Day One Of Democratic Convention Proves We Strongly Support President Obama

If one needed to feel the spine of the Democratic Party it only required turning into one of the all-news channels Tuesday night.  Often there is a wondering–even among Democrats–of where the metal is when it comes to politicians, and the policy goals we are striving for.

After several hours of speeches from Charlotte, North Carolina there is no doubt where the political moral compass of our nation resides, or where the steady captain of a ship would be steering his craft if caught in a storm of policy disputes on the seas.  From making sure the car industry did not collapse, to ending wars, from caring about wages for women to health care for all, the message from the podium was one that moved the delegates to cheer, and I suspect many a citizen agreeing back home in front of the television.

In speech after speech tonight  it was as it the nation was going to church.  Preaching from the gospel of helping hands, united efforts, and governmental understanding there was a message delivered to the nation that we can do better as a country if we trust one another on a shared path.

When the cameras panned out over the huge arena it was a showcase of the men and women who make up this land.  From Muslims, Hasidic Jews, African-American, Sikhs, Hispanics, gay men and lesbian women–it was a quilt of humanity.  There was no way not to see the many diverse sides to this nation, feel proud about who we are, and how we came to this point with our common bonds.

The first night of the Democratic convention did not need compete with the angry side of Mother Nature.  As such, the party was better able to portray the message they wished to deliver without reports needed from those facing a hurricane.

But there was more than just perfect logistics to the convention.

There was a true enthusiasm for the nominee of our party, the President.

While the Republicans clapped a lot at their convention it was more often than not aimed at the hatred they have for President Obama.  Conversely on the first night of the convention the Democrats applauded much more often and louder for the true affection they have for the leader of the free world—yes we still get to use that phrase.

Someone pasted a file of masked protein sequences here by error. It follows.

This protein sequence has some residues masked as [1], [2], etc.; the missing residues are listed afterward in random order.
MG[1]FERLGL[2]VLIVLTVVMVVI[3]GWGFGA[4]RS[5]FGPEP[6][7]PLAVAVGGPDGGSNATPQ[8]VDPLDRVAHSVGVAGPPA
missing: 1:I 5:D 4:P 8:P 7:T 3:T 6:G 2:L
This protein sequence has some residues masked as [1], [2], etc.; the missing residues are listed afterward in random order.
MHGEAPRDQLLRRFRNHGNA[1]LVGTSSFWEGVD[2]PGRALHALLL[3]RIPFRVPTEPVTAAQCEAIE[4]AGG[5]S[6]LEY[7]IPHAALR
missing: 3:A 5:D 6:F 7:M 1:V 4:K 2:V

It was a stark contrast between the two conventions.  After all, Democrats really like–even love–our nominee, while Republicans had to settle for the least objectionable following an intense and personal primary fight.

The evening was capped off with the most impressive performance from the spouse of a president I have ever witnessed. It was truly a home run!

Michelle Obama remains the best political asset President Obama has.

Barack knows the American Dream because he’s lived it…and he wants everyone in this country to have that same opportunity, no matter who we are, or where we’re from, or what we look like, or who we love.

And he believes that when you’ve worked hard, and done well, and walked through that doorway of opportunity…you do not slam it shut behind you…you reach back, and you give other folks the same chances that helped you succeed.

As the night’s proceedings ended I turned to James and commented, “And this is only Day One!”

I suspect there is a poll bounce come this weekend for President Obama.

Tribute To Senator Teddy Kennedy At Democratic National Convention

We remember.

Kennedy Family Still A Part Of Democratic National Convention

There is still a place called Camelot within the Democratic Party.

We will never forget our history.  We also can  be assured the story has not concluded.

The last time we gathered for a Democratic convention the lion of the senate, Teddy Kennedy, was still among us, and presented a fiery speech for candidate Barrack Obama.   The memories of the times a Kennedy made history at a convention are numerous, and will be recalled this week as a new chapter is made in American politics.

The last Democratic National Convention that gathered without a Kennedy in Congress was held in Chicago in 1944, only six weeks after the D-day invasion, at a time when typewriters, telephones, and teletypes were the gold standard of communication.

Nearly seven decades later, the two-dozen family members who gather in Charlotte, N.C., will find themselves in that unfamiliar position again, without a standard-bearer of national clout since the 2009 death of Senator Edward M. Kennedy.

Although some delegates might consign the family to a place of sentimental nostalgia, far removed from the Web-wired world of today’s politics, the Kennedys plan to be a presence at Charlotte. Political discussion will be fostered there through family-related forums, and Joseph P. Kennedy III, a candidate to succeed US Representative Barney Frank in Congress, will introduce a video tribute to the late senator.

For family loyalists, the absence of a Kennedy on Capitol Hill is not an ending but rather a short break before a new beginning.

“It won’t be long before there’s another Kennedy in Congress,” predicted Philip Johnston, 68, former chairman of the Massachusetts Democratic Party, in a reference to the younger Kennedy’s bid for the Fourth Congressional District seat. “There’s a generational passing of the torch that’s going on.”

The Case For Government Will Be Presented At Democratic National Convention